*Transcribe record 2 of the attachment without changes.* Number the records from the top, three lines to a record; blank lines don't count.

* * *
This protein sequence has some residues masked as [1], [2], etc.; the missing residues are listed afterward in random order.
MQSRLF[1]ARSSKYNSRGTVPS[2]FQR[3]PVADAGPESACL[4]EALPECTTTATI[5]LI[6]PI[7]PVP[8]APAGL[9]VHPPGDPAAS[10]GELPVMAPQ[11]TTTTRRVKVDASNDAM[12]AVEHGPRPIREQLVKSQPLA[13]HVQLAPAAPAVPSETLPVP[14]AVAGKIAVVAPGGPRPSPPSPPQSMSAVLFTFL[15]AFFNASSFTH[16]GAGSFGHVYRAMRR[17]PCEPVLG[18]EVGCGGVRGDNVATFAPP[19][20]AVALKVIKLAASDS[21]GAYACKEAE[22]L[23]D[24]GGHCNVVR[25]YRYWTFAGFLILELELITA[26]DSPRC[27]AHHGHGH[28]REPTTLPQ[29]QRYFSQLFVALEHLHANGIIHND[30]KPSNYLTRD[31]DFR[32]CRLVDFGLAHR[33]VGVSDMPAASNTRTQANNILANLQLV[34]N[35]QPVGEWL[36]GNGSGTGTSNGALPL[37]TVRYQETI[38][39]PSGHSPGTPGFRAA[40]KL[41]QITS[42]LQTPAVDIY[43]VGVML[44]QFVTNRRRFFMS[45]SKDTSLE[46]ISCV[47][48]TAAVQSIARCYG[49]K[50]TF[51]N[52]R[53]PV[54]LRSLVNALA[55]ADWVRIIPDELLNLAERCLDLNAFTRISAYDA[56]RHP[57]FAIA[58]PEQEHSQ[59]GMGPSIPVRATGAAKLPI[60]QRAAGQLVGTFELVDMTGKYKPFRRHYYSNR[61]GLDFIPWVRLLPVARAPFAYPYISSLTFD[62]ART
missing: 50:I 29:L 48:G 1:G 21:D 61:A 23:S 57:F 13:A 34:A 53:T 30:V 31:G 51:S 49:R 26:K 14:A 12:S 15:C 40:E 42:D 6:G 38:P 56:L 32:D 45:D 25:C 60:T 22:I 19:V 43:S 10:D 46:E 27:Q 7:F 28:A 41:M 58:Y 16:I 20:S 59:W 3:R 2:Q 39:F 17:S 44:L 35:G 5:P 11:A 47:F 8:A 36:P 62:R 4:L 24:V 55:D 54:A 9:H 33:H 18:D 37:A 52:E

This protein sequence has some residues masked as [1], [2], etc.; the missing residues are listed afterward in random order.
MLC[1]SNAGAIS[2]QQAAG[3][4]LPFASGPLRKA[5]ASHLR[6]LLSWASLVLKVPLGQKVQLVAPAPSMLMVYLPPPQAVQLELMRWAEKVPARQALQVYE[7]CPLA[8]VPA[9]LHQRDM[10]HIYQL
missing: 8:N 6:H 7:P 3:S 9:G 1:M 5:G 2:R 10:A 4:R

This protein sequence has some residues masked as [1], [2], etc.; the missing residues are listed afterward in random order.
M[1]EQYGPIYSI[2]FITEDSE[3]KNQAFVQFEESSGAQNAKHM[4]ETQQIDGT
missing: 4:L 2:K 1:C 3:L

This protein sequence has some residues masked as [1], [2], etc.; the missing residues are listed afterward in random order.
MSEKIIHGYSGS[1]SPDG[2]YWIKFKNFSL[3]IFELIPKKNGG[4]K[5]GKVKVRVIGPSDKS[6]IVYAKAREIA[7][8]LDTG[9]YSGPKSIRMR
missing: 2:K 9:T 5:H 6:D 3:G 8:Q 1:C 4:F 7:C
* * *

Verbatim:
This protein sequence has some residues masked as [1], [2], etc.; the missing residues are listed afterward in random order.
MLC[1]SNAGAIS[2]QQAAG[3][4]LPFASGPLRKA[5]ASHLR[6]LLSWASLVLKVPLGQKVQLVAPAPSMLMVYLPPPQAVQLELMRWAEKVPARQALQVYE[7]CPLA[8]VPA[9]LHQRDM[10]HIYQL
missing: 8:N 6:H 7:P 3:S 9:G 1:M 5:G 2:R 10:A 4:R